DOC committed to ongoing focus on health and safety following fatal helicopter crash in 2018
Archived content: This media release was accurate on the date of publication.
IntroductionDOC Director General Penny Nelson today released the findings of two independent reviews commissioned to examine DOC’s health and safety culture following the tragic fatal helicopter accident in 2018.
Date: 11 October 2022
DOC rangers Paul Hondelink and Scott Theobald, along with pilot Nick Wallis, were on their way to undertake tahr control in the Haast area on the morning of 18 October when their helicopter crashed.
“When Paul, Scott and Nick were lost on that awful day, DOC’s senior leadership vowed to do everything necessary to ensure all staff and contractors come home safe after work,” Penny Nelson says.
“DOC’s senior leadership wanted to ensure there was a thorough examination of the events leading up to the crash and the organisation subsequently implemented changes to help keep staff and contractors safe from harm.”
The Director General at the time of the incident commissioned an independent review from PwC which made a number of recommendations aimed at significantly strengthening DOC’s health and safety systems including culture.
“Today we are releasing PwC’s own summary of that report, as the full report is subject to privacy, legal privilege and natural justice considerations. We are also releasing DOC’s organisational response report,” Penny Nelson says.
To have confidence real changes to DOC’s health and safety had been made, in June 2022 Penny Nelson commissioned an independent review by CosmanParkes health and safety consultancy.
“I wanted assurance health and safety systems were robust following the implementation of the recommendations,” she says.
“The CosmanParkes report provides that assurance.”
With court proceedings against helicopter company Alpine Helicopters now concluded, Penny Nelson can release the findings from the two reports DOC commissioned.
“The PwC report found there were events leading up to the fatal accident that should have been managed better. Systems were in place but failed to deliver the necessary health and safety culture to address people’s concerns about the 2018 Tahr control programme.
“DOC’s organisational response to the PwC review shows important and enduring changes have been made to ensure risks identified in the lead up to operational fieldwork are addressed through improved safety systems work.”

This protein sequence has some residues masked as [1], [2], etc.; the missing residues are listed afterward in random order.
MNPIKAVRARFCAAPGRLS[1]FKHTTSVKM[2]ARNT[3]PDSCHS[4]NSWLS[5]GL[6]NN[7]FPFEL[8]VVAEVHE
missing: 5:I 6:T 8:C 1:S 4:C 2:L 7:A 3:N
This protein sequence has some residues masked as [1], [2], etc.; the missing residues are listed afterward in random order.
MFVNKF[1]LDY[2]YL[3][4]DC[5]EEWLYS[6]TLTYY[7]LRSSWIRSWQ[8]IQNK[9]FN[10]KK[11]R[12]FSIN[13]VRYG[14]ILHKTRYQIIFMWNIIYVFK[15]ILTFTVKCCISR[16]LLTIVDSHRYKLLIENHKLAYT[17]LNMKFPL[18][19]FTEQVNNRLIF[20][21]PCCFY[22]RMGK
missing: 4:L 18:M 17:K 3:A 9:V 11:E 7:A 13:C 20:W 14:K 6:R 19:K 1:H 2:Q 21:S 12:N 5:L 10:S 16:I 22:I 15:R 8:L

There has been a strong focus on improving helicopter safety including implementing a new ‘Helicopter Boarding Pass’ critical risk checklist. DOC also introduced new helicopter standards which all operators need to meet to undertake any DOC or Fire and Emergency New Zealand work.
DOC’s Tahr control programme is now managed as a national programme under a National Director with additional resources.
“DOC has strengthened its operating model to ensure accountability systems are embedded and staff are actively encouraged to escalate issues if they are concerned safety is being compromised,” Penny Nelson says.
“The latest independent review from health and safety consultancy CosmanParkes provides assurance the necessary changes have been implemented from the lessons learnt.”
DOC will continue to monitor helicopter safety, incident management and reporting, and our overall health and safety culture.
“Health and safety are top priorities, and we will keep a focus on continuous assessment and improvement of our systems and processes and will act whenever our people have any safety concerns,” says Penny Nelson.
For the PwC and CosmanParkes summary reports, and DOC’s organisational response, visit DOC’s website: www.doc.govt.nz/pwc-summary-report.
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